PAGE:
There are many benefits to small businesses that wish to leverage cloud computing capabilities. For many small businesses, it’s helpful to start with something simple — like email.

Hosted email through Microsoft or Google, which are the two biggest players in the market right now, is a great (and safe) place to start your cloud strategy. By hosting your email, calendars, contacts and chat through one of these providers, you don’t have to purchase servers, license software or upgrade your infrastructure — shifting email costs entirely to your operating budget.

There are questions that you need to ask before you consider moving a critical line of business software applications to the cloud, and it is important to work with a trusted IT adviser who can help answer these tough questions. This adviser can work with your software vendor to understand the various dynamics of what moving into the cloud actually entails and lay those practical considerations out to you in a way that’s easy to understand.

James Fields is owner and president of IT service provider Concept Technology and IT staffing company Scout Staffing. Visit Concept Technology online at ConceptTechnologyInc.com and Scout online at ScoutStaffing.com.

Something to consider

why you wouldn’t want to move an internal software application into the cloud

Security

When moving business applications to the cloud, you’re at the mercy of your cloud provider when answering the question: Is your data secure? You can’t control the provider’s diligence, and if provider is not doing its job to secure the application, it can lead to a direct compromise of your data.

Support

Does your business software vendor support having your system in the cloud? There are some that still expect it be hosted on an internal server.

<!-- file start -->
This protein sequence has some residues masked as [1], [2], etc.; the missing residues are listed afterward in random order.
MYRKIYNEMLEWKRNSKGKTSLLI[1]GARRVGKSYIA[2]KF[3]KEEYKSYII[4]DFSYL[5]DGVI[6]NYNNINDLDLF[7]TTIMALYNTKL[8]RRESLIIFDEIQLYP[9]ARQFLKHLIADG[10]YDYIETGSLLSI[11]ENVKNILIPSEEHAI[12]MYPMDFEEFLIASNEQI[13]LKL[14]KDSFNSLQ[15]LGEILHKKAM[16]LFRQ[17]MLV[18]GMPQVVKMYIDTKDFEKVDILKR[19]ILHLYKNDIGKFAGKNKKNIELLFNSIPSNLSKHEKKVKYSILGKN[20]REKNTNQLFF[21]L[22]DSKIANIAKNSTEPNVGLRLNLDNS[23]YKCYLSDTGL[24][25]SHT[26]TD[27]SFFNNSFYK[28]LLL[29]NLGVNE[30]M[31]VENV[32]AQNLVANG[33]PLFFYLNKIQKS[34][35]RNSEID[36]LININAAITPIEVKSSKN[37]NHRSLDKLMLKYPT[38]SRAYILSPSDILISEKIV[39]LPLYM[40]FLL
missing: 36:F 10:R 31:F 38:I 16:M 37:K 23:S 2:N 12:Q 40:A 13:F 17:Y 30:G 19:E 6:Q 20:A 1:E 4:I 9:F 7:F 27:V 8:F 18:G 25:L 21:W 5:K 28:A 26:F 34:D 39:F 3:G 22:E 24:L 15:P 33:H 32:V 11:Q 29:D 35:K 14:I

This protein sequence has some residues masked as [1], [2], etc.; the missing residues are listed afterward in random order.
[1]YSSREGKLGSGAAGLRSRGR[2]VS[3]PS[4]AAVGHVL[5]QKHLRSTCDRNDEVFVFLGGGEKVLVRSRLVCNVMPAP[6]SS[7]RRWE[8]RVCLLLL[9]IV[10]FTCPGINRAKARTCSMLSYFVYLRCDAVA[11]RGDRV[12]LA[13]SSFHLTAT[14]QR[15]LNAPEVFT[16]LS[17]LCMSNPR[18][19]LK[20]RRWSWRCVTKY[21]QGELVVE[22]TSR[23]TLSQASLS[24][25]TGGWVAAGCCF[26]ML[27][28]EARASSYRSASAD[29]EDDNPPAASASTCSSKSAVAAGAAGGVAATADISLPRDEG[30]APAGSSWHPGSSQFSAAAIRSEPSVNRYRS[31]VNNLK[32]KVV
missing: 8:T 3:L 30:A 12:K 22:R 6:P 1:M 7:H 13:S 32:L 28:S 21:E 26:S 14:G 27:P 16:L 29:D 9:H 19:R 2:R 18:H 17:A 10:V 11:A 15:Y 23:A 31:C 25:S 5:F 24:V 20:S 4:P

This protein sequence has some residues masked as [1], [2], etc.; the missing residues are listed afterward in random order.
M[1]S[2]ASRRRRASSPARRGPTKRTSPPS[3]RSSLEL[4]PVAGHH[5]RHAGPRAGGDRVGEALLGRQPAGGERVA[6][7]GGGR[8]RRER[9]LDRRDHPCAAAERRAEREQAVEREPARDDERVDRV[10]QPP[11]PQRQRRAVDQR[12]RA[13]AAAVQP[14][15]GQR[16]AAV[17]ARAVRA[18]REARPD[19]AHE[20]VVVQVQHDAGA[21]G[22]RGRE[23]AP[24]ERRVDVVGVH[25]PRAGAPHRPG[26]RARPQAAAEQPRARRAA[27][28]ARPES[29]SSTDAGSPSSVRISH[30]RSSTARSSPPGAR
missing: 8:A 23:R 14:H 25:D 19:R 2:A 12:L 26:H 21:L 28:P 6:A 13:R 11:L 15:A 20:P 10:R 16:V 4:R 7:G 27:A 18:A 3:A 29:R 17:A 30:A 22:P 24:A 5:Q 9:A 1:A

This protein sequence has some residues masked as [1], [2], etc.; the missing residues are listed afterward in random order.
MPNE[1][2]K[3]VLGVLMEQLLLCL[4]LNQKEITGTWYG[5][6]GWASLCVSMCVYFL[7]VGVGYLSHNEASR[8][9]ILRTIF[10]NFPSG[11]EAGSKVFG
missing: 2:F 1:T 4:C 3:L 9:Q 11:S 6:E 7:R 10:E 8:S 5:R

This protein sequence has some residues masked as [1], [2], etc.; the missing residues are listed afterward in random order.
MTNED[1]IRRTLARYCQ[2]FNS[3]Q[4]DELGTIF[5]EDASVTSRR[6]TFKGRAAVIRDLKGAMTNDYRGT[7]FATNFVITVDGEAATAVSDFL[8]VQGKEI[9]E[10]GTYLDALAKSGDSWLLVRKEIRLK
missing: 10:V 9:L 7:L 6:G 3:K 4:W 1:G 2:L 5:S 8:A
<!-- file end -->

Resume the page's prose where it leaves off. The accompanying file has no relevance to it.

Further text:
Bandwidth

The more cloud space you “rent,” the more bandwidth you require. Before moving an entire application offsite, you need to make sure you have enough available bandwidth to support the move.

Source:http://www.tennessean.com/story/money/tech/2014/05/29/cloud-computing-like-getting-rental-car/9752815/

Germany’s SAP Cutting 1,500-2,500 Jobs in Cloud Computing Mission

May 16th, 2014

Enterprise resource planning software solutions provider SAP would cut thousands of jobs as software programmes become cloud-based, reducing onsite staff requirement.

Reuters citing a source said the German company is planning to cut between 1,500 and 2,500 jobs. The company employs more than 66,500 people in more than 130 countries across the globe.

The company on 14 May indicated that there would be target job cuts in the company, but it declined to say the exact number of redundancies.

“The number is not yet definite and there are still checks being made as to whether positions overlap or are unnecessary,” the person with knowledge of the matter told Reuters.

The source added that the cuts would affect all regions and areas.

Nevertheless, SAP plans to create about 3,000 new jobs in 2014, leading to a net increase in the number of staff, according to the source.

A company spokesman told the Wall Street Journal earlier that the goal of the layoffs isn’t to cut overall head count but to realign the company’s resources with its new strategy.

More and more companies are adopting cloud computing, which reduces costs significantly. The companies are resorting to remote data centres provided by technology companies instead of running their own servers.

With more than 253,500 customers in 188 countries, SAP is also making its software solutions cloud based. The company is on a mission to deliver all its applications in the cloud.

The company earlier said its existing and new customers can now deploy analytics solutions in SAP HANA Enterprise Cloud, a cloud-based service that provides customers a deployment option to gain value quickly from SAP HANA.

SAP Cloud powered by SAP HANA provides the innovation and agility that businesses need to adapt their processes to capitalise on ever-changing market dynamics on a single, integrated platform, according to the company.

Source:http://www.ibtimes.co.uk/german-software-company-sap-cut-1500-2500-jobs-cloud-computing-mission-1448814